related page: http://www.tienda.com/food/rice.html
So, is the high profile given the rice grown in the Valencia area of Spain, and touted as THE only rice to use in the classic paella warrented? YES! I recently watched an episode of "The Best" on the Food Network in which Paul Merrett mentioned that Callaspara rice was essential to the dish he was preparing. Right away I set out to hunt for this elusive rice. I found it in a high end food store here in Toronto at $9.00/Kg. I prepared a paella using the directions found at PaellaPans.com and the results was just one step short of eating heaven. The Bomba variety of the Callaspara does not break down in the way that Italian rices (like Carnaroli) into creaminess does (for risottoes).
originally a starblvd post by llizard, May/15/2004 15:26:27 [-05 EST]
related page: our paella recipe: http://etherwork.net/recipes/chickenrice.html#paella
While I'm sure that paella made with Calasparra Rice is wonderful, we really like paella when it's made with long grain Thai rice. (I'm assuming that Calasparra is shortgrain) But I'm sure the Paella Police would fine us heavily if they found out so please don't tell.
We have used shortgrained arborio in the past and maybe that was our mistake. We really didn't like the way that it turned to mush. Next time we have a hankering to make paella, we'll keep Calasparra in mind. Thanks for the tip.
originally a starblvd post by MRF, May/15/2004 17:19:20 [-05 EST]
Here is a more complete and florid decription:
In the mountains of Murcia is a region around the town of Calasparra that grows an ancient strain of rice that matures very slowly. The mature rice is exceedingly lacking in water, and absorbs three times its volume in broth rather than twice, as is the case with the rice that we are used to. Rice from the Calasparra region has been assigned Denomination of Origen status in recognition its unique characteristics and high production standards. Of the two types of classic rice grown in Calasparra, Bomba is the supreme strain. Until recently it was a variety that had all but disappeared because of the intensive care it needs to grow. Chefs, however, created a demand, and today Bomba is once more cultivated for the pleasure of discriminating food lovers. The basic difference between Bomba rice and others is that Bomba does not expand longitudinally, like other rice strains, but in width, like an accordion. It does not become pasty after cooking, as typically happens with other short grain rices (other than its sister Calasparra rice). It has a wonderful consistency and flavor. When only the best of the best will do. -Note: You will need a third more water or broth than for regular rice. Ratio- 3:1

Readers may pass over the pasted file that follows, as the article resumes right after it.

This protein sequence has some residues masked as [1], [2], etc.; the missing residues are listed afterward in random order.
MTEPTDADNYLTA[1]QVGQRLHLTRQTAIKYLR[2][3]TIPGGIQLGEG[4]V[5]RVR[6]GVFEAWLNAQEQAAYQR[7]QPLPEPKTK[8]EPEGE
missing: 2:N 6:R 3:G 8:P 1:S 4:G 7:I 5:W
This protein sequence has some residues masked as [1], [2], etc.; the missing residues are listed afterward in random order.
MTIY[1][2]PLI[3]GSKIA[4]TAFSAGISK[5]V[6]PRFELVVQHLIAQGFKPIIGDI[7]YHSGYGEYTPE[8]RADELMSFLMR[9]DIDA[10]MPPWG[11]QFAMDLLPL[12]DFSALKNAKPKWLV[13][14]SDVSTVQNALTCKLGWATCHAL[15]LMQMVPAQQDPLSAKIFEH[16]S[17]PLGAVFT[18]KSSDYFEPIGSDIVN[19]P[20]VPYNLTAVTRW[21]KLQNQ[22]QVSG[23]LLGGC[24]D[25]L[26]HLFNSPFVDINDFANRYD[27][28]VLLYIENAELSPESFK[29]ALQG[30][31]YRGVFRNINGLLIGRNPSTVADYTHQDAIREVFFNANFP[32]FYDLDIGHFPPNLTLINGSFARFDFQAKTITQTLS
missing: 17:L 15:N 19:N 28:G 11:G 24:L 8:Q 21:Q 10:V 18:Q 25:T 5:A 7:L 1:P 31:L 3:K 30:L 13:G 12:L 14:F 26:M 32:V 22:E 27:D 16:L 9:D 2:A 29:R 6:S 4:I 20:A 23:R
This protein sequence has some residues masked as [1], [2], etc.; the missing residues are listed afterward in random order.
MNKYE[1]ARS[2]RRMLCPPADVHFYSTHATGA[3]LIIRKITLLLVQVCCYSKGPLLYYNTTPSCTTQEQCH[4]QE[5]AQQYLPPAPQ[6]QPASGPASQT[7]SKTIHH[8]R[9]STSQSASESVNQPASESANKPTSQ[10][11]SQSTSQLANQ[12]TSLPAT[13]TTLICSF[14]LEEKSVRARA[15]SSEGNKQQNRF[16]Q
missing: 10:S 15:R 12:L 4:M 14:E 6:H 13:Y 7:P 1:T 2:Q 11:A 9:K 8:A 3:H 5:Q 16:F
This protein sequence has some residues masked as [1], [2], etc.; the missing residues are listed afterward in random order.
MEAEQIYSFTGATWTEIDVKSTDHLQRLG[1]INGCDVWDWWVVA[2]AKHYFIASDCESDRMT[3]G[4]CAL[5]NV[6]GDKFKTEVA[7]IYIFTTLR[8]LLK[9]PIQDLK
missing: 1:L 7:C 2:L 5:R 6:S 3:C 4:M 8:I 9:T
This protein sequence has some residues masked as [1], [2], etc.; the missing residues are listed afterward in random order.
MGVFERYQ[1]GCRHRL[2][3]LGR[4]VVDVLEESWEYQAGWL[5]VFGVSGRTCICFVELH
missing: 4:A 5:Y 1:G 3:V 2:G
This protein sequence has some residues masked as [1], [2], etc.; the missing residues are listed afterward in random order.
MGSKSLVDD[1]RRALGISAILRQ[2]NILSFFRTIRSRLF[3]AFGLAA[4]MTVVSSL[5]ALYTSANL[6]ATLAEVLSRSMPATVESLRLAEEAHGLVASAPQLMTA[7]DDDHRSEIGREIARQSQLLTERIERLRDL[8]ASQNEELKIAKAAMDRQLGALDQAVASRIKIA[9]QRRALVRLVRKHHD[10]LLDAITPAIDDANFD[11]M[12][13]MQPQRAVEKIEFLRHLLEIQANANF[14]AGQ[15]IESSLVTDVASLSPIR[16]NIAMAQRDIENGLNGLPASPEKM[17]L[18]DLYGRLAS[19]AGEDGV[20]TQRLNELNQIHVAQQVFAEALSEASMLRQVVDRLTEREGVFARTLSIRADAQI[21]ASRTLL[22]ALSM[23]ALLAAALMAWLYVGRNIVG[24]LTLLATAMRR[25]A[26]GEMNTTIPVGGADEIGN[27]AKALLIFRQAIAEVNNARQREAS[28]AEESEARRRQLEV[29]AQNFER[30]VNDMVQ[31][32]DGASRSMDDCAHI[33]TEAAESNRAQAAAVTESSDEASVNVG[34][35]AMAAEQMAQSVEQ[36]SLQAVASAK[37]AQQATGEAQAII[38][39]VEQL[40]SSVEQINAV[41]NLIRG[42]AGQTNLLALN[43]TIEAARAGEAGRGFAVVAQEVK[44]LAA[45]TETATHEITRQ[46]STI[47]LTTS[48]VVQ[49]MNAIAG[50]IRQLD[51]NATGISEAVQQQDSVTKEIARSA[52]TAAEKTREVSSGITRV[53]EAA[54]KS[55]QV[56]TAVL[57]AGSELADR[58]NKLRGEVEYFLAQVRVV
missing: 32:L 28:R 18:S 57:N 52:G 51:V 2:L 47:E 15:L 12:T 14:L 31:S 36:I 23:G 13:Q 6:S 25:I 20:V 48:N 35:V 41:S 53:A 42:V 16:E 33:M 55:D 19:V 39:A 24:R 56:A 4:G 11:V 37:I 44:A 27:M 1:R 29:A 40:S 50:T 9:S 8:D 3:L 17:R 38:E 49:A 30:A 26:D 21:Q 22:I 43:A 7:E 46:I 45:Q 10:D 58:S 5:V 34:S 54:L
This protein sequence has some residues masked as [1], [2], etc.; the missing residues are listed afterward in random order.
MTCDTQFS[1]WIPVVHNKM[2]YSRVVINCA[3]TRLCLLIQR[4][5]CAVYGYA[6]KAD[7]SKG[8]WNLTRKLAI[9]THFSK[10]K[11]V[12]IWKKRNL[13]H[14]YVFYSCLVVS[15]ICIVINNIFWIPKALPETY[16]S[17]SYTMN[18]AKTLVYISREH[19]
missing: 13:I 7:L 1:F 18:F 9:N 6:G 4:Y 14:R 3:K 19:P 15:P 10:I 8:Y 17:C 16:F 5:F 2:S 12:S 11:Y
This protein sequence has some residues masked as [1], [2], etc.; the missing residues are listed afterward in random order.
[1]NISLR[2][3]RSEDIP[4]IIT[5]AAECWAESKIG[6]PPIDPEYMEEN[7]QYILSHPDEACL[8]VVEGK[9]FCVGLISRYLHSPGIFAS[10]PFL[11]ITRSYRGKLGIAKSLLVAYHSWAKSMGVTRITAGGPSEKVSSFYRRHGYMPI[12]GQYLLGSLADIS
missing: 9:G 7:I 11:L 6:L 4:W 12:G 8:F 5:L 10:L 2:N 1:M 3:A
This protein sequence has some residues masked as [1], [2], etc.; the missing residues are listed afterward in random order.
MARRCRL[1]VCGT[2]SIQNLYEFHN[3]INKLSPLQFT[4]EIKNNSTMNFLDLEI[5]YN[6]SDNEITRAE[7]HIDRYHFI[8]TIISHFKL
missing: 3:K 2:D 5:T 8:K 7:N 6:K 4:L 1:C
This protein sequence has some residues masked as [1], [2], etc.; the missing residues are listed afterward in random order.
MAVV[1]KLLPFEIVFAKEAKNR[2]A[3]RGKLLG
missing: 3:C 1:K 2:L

originally a starblvd post by Mrs MEF, May/15/2004 17:56:00 [-05 EST]
Maybe not completely independent... I had tried making paella once myself, and not been pleased with the results; especially annoying had been the fact that I didn't get a crust on the bottom of the pan. My main mistake was trying to use too much rice.
The success of Mr MEF's paella was probably partly to the fact that he used the right amount of rice, AND that we finally had a real paella pan, AND that he is a dab hand at this kind of thing. But the rice WAS really really wonderful. It expanded latitudinally just like it says, but it didn't get at all creamy (urgh, I hate risotto) or soft. Best of all, there was a crust!
Next time (I hope it's soon), I'll try to do a better job of convincing Mr MEF that it's better to eat it straight out of the pan than dishing it up onto plates. He did agree that the bits we scraped off the pan at the end of the meal did taste better.